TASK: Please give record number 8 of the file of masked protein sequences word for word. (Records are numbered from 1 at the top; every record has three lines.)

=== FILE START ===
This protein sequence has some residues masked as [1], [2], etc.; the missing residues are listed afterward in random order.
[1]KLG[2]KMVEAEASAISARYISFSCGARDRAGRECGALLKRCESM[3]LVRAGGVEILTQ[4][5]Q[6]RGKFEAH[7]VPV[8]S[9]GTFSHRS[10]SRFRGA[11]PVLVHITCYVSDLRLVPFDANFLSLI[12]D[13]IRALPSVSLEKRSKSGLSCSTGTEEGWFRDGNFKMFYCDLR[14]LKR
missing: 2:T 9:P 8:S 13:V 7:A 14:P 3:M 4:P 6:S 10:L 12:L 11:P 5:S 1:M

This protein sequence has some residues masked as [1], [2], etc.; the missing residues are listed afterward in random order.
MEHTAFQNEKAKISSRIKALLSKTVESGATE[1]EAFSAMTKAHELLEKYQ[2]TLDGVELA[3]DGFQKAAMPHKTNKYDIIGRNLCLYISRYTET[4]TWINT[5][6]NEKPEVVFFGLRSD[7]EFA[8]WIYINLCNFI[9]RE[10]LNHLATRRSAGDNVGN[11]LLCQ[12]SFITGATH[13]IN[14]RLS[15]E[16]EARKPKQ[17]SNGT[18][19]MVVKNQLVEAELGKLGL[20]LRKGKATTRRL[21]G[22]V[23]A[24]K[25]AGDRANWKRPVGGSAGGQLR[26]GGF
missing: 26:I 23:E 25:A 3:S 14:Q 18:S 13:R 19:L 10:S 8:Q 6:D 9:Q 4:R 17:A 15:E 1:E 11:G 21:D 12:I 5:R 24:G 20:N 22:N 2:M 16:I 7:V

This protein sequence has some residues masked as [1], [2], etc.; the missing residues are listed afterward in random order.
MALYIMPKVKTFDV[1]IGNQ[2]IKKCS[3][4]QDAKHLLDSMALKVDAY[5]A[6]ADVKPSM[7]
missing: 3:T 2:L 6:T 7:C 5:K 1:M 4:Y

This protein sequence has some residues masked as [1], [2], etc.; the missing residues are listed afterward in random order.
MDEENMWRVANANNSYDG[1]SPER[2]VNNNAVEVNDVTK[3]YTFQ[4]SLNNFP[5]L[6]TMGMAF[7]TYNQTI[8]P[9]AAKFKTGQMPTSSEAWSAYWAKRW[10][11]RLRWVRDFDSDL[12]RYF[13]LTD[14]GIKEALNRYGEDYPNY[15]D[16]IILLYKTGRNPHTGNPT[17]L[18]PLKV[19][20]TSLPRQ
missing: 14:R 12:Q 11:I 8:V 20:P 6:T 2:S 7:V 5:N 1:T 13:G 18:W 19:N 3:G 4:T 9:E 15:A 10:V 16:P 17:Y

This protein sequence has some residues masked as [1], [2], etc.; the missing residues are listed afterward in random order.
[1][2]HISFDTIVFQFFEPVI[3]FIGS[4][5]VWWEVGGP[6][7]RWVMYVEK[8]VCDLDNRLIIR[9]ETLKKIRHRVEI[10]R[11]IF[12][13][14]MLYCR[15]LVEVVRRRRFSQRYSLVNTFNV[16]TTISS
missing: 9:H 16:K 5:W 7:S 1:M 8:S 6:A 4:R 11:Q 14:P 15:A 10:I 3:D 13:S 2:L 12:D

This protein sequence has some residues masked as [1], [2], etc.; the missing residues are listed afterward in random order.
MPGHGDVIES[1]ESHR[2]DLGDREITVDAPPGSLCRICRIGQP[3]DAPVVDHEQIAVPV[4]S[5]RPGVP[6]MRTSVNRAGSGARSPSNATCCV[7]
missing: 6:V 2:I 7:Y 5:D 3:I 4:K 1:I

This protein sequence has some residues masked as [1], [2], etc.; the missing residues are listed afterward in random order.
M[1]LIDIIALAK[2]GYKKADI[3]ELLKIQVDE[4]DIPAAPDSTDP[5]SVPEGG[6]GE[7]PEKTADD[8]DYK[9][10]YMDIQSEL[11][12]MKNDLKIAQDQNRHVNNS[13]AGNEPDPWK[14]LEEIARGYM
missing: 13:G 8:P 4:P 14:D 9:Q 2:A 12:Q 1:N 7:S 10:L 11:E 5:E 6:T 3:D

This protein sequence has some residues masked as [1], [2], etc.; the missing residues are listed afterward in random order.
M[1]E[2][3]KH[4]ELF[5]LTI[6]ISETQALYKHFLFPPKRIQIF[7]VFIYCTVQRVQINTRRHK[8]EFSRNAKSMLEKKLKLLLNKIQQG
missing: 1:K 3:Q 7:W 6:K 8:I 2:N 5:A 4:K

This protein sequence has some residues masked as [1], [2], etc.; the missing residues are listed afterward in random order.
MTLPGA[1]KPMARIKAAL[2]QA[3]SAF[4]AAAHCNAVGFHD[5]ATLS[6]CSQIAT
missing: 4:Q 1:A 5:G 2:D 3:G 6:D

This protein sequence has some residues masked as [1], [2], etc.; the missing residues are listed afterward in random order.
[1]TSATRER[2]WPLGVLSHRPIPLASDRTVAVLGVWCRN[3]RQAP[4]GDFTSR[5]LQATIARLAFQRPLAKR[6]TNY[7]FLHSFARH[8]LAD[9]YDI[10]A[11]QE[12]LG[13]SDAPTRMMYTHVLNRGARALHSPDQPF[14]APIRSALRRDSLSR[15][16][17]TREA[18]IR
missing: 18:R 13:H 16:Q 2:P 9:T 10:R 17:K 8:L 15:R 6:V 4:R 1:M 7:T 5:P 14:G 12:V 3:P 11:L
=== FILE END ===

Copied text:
This protein sequence has some residues masked as [1], [2], etc.; the missing residues are listed afterward in random order.
M[1]E[2][3]KH[4]ELF[5]LTI[6]ISETQALYKHFLFPPKRIQIF[7]VFIYCTVQRVQINTRRHK[8]EFSRNAKSMLEKKLKLLLNKIQQG
missing: 1:K 3:Q 7:W 6:K 8:I 2:N 5:A 4:K